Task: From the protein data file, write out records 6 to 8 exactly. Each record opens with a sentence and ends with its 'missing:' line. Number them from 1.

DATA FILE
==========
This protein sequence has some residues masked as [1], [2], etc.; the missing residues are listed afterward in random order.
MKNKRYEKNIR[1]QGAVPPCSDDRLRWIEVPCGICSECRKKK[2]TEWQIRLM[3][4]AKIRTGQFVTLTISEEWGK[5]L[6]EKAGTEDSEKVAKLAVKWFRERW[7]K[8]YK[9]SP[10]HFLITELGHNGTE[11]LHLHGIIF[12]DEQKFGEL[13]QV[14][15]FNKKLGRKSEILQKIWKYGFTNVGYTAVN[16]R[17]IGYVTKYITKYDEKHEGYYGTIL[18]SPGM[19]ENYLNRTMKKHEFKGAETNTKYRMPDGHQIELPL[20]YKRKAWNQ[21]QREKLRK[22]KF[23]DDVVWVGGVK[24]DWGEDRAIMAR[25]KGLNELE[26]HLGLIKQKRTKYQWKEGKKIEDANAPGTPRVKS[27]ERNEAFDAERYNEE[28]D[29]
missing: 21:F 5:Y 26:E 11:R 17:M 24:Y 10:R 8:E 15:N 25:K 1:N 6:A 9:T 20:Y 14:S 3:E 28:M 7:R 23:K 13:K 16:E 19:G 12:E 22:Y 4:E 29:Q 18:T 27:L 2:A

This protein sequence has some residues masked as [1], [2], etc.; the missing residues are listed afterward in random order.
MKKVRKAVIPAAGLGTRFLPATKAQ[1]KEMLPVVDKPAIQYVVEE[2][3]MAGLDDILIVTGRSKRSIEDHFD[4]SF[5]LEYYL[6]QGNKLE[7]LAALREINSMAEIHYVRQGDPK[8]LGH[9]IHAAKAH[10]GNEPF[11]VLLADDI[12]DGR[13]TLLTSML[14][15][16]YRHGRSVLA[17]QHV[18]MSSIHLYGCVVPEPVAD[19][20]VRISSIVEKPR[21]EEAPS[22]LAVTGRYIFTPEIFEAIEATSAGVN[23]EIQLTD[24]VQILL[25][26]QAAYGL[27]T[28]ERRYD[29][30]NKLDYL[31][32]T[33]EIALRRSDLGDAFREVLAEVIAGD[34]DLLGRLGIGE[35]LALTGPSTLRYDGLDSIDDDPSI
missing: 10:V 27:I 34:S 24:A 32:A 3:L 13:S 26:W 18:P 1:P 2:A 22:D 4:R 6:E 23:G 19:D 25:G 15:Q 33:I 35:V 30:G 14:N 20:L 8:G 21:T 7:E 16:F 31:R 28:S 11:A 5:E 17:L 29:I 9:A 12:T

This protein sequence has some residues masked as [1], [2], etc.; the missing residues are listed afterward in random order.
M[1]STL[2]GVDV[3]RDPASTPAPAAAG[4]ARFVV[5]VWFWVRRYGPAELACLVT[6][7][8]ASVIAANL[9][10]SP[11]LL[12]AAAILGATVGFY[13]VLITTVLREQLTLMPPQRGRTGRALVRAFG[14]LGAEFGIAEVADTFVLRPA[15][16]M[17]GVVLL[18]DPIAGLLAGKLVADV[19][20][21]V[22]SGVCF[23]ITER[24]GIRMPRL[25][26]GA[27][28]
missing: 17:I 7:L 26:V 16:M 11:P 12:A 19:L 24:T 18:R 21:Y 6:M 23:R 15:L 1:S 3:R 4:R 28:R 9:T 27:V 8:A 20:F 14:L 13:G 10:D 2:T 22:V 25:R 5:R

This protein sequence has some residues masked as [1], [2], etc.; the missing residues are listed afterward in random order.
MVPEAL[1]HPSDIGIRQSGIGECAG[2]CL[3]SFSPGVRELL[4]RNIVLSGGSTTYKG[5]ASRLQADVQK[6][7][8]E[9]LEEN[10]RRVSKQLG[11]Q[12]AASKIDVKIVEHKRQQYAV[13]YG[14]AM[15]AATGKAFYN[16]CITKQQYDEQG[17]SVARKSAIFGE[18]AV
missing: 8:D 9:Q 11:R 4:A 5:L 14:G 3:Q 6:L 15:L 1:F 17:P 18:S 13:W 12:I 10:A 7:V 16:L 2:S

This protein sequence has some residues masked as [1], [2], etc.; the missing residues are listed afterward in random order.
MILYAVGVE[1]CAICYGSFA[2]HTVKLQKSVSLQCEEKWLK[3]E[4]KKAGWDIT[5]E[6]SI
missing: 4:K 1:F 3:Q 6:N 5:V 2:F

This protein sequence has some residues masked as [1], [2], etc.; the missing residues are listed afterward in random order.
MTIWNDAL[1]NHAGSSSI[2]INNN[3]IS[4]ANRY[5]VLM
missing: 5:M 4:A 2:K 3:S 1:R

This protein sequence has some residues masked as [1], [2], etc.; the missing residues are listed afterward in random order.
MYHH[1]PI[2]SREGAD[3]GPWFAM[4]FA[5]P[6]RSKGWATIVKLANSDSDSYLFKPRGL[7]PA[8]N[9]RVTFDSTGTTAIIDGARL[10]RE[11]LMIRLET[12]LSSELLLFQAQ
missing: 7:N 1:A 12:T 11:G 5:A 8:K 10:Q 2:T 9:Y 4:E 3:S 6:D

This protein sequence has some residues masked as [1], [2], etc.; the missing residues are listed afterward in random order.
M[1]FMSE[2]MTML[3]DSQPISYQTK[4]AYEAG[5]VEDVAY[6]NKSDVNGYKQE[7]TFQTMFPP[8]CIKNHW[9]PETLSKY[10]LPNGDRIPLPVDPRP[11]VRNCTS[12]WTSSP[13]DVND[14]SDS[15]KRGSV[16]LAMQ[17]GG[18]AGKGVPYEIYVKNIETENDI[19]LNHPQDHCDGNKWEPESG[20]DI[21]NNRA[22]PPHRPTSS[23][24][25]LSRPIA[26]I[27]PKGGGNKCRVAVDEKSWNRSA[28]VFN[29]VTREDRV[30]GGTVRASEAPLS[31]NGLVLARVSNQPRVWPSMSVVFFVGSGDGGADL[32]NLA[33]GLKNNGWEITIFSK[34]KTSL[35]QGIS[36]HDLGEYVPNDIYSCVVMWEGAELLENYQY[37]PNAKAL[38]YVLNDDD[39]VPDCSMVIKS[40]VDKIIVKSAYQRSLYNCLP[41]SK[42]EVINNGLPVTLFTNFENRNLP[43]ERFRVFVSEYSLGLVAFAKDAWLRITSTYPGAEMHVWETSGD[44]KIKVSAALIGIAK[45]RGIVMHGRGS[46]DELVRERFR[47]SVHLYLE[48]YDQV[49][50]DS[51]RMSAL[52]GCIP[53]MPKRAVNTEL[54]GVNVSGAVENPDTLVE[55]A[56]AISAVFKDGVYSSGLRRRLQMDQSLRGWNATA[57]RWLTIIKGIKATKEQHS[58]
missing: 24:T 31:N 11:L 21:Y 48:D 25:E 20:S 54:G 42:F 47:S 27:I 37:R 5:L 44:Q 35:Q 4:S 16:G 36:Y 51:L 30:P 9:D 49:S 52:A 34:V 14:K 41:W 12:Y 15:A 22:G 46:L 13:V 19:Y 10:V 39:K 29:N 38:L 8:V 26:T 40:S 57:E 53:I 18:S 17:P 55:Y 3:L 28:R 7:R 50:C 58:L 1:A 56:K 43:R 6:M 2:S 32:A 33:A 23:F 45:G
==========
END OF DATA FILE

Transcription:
This protein sequence has some residues masked as [1], [2], etc.; the missing residues are listed afterward in random order.
MTIWNDAL[1]NHAGSSSI[2]INNN[3]IS[4]ANRY[5]VLM
missing: 5:M 4:A 2:K 3:S 1:R

This protein sequence has some residues masked as [1], [2], etc.; the missing residues are listed afterward in random order.
MYHH[1]PI[2]SREGAD[3]GPWFAM[4]FA[5]P[6]RSKGWATIVKLANSDSDSYLFKPRGL[7]PA[8]N[9]RVTFDSTGTTAIIDGARL[10]RE[11]LMIRLET[12]LSSELLLFQAQ
missing: 7:N 1:A 12:T 11:G 5:A 8:K 10:Q 2:T 9:Y 4:E 3:S 6:D

This protein sequence has some residues masked as [1], [2], etc.; the missing residues are listed afterward in random order.
M[1]FMSE[2]MTML[3]DSQPISYQTK[4]AYEAG[5]VEDVAY[6]NKSDVNGYKQE[7]TFQTMFPP[8]CIKNHW[9]PETLSKY[10]LPNGDRIPLPVDPRP[11]VRNCTS[12]WTSSP[13]DVND[14]SDS[15]KRGSV[16]LAMQ[17]GG[18]AGKGVPYEIYVKNIETENDI[19]LNHPQDHCDGNKWEPESG[20]DI[21]NNRA[22]PPHRPTSS[23][24][25]LSRPIA[26]I[27]PKGGGNKCRVAVDEKSWNRSA[28]VFN[29]VTREDRV[30]GGTVRASEAPLS[31]NGLVLARVSNQPRVWPSMSVVFFVGSGDGGADL[32]NLA[33]GLKNNGWEITIFSK[34]KTSL[35]QGIS[36]HDLGEYVPNDIYSCVVMWEGAELLENYQY[37]PNAKAL[38]YVLNDDD[39]VPDCSMVIKS[40]VDKIIVKSAYQRSLYNCLP[41]SK[42]EVINNGLPVTLFTNFENRNLP[43]ERFRVFVSEYSLGLVAFAKDAWLRITSTYPGAEMHVWETSGD[44]KIKVSAALIGIAK[45]RGIVMHGRGS[46]DELVRERFR[47]SVHLYLE[48]YDQV[49][50]DS[51]RMSAL[52]GCIP[53]MPKRAVNTEL[54]GVNVSGAVENPDTLVE[55]A[56]AISAVFKDGVYSSGLRRRLQMDQSLRGWNATA[57]RWLTIIKGIKATKEQHS[58]
missing: 24:T 31:N 11:L 21:Y 48:D 25:E 20:S 54:G 42:F 47:S 27:I 37:R 5:L 44:Q 35:Q 4:S 16:G 36:Y 51:L 30:P 9:D 49:S 52:A 34:V 14:K 41:W 12:Y 15:A 22:G 46:L 13:V 19:Y 10:V 39:K 29:N 38:L 8:V 26:T 40:S 57:E 53:I 18:S 17:P 55:Y 3:L 28:R 7:R 50:C 58:L 1:A 56:K 43:R 6:M 2:S 32:A 33:A 23:F 45:G